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State officials and a Michigan Native American tribe are asking the public to help find vandals who defaced a rock that holds carvings that are hundreds of years old.

Staff with the Michigan Department of Natural Resources at the Sanilac Petroglyphs Historic State Park discovered vandals carved three images on the rock earlier this year. The park is located near Cass City in Sanilac County.

“We are all deeply saddened by this disrespectful act,” Sandra Clark, director of the Michigan History Center, said in a statement Friday. “The petroglyphs were created by people who lived in what is now Michigan centuries ago. They are part of all of our history, and they have a deep spiritual meaning for many Anishinabek who live in the Great Lakes Region today.”

The Michigan History Center interprets the petroglyphs, called ezhibiigaadek asin (“written on stone”) in the Anishinabemowin language, for the public at the Sanilac Petroglyphs Historic State Park.

The Saginaw Chippewa Indian Tribe of Michigan is also calling on the public to help find the culprits.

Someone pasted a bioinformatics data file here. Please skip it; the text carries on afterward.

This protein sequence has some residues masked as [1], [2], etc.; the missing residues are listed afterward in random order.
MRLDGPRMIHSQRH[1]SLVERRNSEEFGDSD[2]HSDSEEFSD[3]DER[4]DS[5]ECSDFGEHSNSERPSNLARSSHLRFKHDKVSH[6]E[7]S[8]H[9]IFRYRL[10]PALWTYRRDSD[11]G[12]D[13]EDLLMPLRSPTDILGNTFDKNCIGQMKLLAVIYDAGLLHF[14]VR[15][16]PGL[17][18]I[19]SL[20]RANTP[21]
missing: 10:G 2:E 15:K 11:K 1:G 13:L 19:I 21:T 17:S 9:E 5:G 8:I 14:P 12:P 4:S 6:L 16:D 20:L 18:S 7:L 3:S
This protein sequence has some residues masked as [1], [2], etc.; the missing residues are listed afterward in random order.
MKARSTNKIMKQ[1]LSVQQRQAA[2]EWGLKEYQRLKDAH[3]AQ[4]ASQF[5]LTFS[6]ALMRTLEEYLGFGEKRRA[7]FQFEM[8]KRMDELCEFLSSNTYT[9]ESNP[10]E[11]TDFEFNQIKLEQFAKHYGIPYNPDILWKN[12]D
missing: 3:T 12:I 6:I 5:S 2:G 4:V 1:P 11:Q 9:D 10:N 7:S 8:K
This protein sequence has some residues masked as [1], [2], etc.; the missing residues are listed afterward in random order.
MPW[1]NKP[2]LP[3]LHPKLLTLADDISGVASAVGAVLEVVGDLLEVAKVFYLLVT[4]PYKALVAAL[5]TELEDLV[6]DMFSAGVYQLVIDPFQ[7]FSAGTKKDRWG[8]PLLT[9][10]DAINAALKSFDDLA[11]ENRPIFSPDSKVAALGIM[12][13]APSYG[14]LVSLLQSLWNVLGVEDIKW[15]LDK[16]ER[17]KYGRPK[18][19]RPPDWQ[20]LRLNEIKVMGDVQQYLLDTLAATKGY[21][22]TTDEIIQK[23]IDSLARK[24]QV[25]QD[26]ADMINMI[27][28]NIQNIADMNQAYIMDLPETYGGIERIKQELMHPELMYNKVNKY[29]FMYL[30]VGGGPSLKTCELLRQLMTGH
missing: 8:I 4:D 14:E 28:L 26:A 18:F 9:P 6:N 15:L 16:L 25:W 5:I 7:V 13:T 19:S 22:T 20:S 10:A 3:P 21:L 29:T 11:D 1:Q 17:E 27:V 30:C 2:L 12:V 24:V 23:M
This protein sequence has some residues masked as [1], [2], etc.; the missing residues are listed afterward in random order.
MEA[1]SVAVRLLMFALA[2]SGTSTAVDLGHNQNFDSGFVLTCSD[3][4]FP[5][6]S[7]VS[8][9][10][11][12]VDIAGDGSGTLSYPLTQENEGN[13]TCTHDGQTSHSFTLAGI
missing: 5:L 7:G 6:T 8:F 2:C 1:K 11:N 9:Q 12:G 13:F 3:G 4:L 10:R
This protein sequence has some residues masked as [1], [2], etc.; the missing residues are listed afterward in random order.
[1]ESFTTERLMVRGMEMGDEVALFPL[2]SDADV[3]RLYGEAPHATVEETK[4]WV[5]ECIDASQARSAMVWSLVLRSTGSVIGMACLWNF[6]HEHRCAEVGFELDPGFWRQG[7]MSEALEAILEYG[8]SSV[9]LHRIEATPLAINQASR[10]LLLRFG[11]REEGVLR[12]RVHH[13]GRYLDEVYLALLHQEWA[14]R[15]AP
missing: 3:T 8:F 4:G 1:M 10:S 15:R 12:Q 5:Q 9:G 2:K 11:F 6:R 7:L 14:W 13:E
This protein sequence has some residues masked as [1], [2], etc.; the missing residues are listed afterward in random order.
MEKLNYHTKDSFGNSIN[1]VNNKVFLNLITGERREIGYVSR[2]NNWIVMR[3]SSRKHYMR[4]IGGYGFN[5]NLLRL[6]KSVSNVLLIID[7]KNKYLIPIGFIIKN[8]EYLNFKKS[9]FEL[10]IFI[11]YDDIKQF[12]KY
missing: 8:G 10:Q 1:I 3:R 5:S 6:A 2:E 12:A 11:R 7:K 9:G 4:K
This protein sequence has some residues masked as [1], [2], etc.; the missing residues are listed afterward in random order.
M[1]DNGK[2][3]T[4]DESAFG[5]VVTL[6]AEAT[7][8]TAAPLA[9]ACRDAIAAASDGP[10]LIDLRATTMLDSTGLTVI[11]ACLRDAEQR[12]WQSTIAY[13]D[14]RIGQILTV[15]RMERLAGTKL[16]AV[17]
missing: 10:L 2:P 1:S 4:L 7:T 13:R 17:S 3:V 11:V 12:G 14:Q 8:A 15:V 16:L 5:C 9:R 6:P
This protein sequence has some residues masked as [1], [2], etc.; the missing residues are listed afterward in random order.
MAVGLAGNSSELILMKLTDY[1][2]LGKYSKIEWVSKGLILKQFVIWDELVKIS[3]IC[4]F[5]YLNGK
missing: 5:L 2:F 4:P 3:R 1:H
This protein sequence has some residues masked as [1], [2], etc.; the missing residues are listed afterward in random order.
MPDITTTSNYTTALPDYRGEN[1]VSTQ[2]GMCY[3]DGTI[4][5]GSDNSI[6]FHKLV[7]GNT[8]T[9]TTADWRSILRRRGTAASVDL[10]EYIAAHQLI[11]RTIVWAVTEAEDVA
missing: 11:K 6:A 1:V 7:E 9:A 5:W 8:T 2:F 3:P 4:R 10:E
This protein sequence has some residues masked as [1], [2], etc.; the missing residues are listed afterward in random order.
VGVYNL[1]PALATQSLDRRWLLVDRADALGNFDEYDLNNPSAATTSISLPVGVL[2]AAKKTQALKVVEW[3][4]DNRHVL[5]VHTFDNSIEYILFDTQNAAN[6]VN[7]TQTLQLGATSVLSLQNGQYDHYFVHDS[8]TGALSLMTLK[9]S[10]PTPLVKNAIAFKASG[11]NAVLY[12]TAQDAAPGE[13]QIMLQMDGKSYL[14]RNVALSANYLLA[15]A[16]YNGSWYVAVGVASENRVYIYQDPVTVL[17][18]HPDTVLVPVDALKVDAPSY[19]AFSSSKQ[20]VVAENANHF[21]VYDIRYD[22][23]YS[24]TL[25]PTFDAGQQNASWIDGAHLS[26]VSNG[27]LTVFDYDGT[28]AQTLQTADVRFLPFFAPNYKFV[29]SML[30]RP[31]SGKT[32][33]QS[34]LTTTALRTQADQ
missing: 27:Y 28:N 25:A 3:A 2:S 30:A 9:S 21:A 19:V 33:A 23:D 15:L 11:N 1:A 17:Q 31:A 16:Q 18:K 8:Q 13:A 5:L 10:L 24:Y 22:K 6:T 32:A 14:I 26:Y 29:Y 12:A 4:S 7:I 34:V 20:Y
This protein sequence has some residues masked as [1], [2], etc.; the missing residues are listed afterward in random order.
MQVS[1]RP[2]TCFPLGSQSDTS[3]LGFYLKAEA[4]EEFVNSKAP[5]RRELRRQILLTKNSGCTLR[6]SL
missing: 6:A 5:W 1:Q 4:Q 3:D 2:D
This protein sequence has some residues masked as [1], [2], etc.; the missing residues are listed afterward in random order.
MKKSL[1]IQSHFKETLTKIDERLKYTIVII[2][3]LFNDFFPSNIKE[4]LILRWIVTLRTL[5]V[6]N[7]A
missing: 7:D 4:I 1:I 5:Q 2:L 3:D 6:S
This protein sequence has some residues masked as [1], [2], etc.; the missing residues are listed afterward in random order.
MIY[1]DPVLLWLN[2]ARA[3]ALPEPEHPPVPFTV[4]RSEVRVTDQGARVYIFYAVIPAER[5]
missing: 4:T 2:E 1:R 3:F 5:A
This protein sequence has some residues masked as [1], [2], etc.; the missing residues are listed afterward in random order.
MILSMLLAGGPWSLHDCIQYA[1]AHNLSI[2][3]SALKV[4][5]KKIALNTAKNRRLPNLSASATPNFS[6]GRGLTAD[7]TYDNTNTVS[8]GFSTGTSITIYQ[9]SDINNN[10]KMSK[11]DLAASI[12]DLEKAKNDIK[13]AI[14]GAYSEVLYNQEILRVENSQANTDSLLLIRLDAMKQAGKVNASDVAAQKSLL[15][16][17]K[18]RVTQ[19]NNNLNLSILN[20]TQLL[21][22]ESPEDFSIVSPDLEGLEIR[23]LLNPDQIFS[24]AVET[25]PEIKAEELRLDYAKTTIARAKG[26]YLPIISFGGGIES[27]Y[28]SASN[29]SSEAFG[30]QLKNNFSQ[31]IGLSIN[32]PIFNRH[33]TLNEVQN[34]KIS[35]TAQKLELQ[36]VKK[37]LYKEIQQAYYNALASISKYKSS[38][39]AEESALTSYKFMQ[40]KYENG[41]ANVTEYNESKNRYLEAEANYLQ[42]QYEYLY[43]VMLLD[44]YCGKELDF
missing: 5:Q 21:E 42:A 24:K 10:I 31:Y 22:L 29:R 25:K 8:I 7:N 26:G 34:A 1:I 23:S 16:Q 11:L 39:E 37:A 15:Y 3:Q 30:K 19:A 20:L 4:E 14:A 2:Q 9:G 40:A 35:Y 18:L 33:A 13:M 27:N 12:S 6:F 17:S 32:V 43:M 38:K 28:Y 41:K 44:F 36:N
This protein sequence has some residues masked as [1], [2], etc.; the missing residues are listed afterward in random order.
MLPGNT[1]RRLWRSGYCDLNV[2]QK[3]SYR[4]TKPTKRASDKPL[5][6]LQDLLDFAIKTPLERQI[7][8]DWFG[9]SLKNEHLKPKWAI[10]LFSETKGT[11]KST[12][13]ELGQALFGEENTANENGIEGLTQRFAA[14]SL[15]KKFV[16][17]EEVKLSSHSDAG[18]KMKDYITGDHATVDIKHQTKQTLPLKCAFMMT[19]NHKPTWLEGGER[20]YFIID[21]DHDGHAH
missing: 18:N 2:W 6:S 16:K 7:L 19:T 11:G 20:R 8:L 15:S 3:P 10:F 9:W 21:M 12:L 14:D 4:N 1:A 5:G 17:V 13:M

“The Sanilac Petroglyphs are one of the most important connections we have to our past within the region,” Tribal Chief Frank Cloutier said. “The stories that are handed down from generation to generation thread our past to the present. We need to preserve diba jimooyung (‘telling our stories’)." 

Anyone with information about the incident or the vandals should call or text the DNR's Report All Poaching hotline at (800) 292-7800. They can also submit tips via the DNR web-based RAP reporting form.

Individuals who submit information that leads to an arrest and conviction may qualify for a reward, officials said.

"We urge the public to be our added eyes and ears in the field to assist Michigan's state parks and recreation system in protecting these and other cultural treasures from such senseless acts of vandalism," said Ron Olson, chief of the DNR's Parks and Recreation Division. "Please alert park rangers and staff if you witness any suspicious activity that may threaten this area."

cramirez@detroitnews.com

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